The road turned before the field, and Alex found himself in a town. There was a sign, carved from wood and painted, that called the place Madrid. Population was 110.

There were no side streets. Houses, most of them two stories with big porches, lined the main street. In the sickly light of the trucks headlights he could see the signs for galleries in front of a few of them.

The main street continued on for a way. Off to his left there were a set of shops with a raised wooden walkway. To his right there was an old train caboose. Then the road turned right, and Alex saw the motel.

It couldn’t have been more than ten rooms. He counted, slowly, and came up with eight rooms visible, but the lights were on and the sign announced vacancies. He was so surprised that he almost drove by, but managed to pull the truck over and stop.

The clerk looked up in surprise when Alex walked in. There was a clock on the wall, it said half past eleven, which seemed unbelievably early to Alex that he just looked at it in wonderment for a moment.

“We don’t take credit cards,” the man said, looking at him. “If you’ve got a check, I’ll take that this late.”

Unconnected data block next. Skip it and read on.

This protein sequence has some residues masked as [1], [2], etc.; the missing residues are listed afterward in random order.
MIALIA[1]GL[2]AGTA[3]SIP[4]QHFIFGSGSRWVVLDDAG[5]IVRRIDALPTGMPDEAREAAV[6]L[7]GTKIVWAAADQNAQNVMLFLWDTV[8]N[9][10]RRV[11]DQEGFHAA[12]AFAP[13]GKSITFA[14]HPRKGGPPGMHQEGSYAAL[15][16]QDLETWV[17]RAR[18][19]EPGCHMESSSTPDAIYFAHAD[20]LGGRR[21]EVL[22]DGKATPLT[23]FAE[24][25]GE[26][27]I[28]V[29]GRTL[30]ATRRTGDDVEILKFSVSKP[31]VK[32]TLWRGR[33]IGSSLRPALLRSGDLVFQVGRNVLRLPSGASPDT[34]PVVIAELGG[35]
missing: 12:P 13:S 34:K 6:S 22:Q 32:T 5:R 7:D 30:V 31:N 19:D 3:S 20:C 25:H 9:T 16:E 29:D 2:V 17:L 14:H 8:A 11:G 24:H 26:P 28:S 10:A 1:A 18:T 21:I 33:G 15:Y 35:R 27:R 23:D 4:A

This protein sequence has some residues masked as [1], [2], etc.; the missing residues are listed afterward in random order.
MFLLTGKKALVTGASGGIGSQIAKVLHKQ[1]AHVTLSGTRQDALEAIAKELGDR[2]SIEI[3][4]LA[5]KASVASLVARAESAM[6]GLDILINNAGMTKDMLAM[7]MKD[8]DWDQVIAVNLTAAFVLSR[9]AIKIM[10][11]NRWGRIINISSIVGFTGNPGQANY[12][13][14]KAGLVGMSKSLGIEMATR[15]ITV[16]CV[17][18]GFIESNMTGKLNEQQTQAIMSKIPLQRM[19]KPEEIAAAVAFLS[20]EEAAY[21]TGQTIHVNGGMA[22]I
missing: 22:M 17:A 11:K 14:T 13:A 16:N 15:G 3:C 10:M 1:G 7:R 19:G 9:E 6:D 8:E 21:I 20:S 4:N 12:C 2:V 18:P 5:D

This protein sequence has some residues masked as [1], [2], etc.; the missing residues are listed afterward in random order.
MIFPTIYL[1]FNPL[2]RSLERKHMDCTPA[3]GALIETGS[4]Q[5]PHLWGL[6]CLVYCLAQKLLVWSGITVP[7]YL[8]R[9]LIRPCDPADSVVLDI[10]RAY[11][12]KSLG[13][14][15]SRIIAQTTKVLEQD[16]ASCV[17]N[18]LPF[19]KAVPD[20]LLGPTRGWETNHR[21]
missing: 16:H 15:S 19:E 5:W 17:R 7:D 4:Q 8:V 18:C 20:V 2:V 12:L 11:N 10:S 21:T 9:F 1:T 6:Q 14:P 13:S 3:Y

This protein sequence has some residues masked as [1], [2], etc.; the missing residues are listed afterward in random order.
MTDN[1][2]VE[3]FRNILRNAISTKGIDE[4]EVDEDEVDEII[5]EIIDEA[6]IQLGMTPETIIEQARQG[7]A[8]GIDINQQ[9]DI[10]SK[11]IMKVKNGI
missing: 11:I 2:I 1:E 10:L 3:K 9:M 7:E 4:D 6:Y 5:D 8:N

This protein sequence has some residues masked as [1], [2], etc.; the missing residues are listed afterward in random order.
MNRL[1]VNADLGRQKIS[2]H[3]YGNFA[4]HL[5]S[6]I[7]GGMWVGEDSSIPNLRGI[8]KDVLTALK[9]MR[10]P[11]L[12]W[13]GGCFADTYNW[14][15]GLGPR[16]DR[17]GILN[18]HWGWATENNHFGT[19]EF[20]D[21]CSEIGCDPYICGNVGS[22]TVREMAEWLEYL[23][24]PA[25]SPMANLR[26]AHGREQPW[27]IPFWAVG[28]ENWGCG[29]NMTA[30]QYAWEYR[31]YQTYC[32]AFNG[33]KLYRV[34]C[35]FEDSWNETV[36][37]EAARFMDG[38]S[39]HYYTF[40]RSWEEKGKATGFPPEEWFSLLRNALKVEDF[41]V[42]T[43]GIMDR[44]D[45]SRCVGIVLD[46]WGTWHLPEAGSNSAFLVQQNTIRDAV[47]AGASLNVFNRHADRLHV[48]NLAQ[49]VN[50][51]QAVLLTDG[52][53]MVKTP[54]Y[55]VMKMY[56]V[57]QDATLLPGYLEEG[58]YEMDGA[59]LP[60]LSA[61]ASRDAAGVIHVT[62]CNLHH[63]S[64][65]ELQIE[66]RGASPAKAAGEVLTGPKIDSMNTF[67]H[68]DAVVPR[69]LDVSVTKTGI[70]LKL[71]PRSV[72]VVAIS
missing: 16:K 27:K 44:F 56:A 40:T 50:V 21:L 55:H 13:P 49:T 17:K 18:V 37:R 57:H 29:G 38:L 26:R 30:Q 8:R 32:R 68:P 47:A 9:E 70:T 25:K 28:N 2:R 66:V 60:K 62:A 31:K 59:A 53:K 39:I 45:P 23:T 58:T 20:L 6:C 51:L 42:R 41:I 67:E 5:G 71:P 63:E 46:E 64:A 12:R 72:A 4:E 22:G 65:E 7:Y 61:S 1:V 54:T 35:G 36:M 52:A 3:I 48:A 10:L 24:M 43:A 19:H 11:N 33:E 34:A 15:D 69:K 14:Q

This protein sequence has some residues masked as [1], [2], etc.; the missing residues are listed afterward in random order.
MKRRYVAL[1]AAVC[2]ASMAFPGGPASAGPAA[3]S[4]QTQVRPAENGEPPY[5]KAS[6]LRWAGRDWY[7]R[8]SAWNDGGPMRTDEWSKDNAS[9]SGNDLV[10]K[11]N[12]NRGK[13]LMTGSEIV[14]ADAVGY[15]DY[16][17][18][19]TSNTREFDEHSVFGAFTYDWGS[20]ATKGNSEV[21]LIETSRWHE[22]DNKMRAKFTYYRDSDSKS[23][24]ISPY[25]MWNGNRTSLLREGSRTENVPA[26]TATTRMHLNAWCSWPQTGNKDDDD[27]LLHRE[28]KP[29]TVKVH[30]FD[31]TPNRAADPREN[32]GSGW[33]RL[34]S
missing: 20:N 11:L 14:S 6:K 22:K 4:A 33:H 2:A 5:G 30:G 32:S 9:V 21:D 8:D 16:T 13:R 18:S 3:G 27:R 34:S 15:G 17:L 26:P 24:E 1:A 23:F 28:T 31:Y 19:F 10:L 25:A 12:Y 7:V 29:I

“How much,” Alex asked.


Alex didn’t argue. He pulled a few bills out of his windbreaker looked at them for a moment. Two twenties. He handed them over, and the guy started to count out change. Thirty, not including tax.

It came out to thirty four something, and Alex took the change and put it back in his pocket. There was more money, if he needed it, but no one had to know that other than him. It was the first time in a while that he hadn’t been worried over every penny, but once you’d gotten to that point it was hard to let go of the feeling.

“I hope two twins’ okay” the clerk said as he handed over the keys. “I don’t have nothing else.”

Alex nodded. He hadn’t thought of that. He would have slept on the floor, but he was glad that he didn’t have to.

There was a sound behind him, he turned, and found the girl standing in the door, carrying that pink backpack that she’d so efficiently gathered earlier. Alex looked back at the clerk, and tried to think of something to say.

“Hello,” the girl said, “I’m Celia.”

“Mike,” the clerk said, and nodded politely. “What are you doing out here so late?” he asked, which was one of the questions that Alex didn’t want to answer.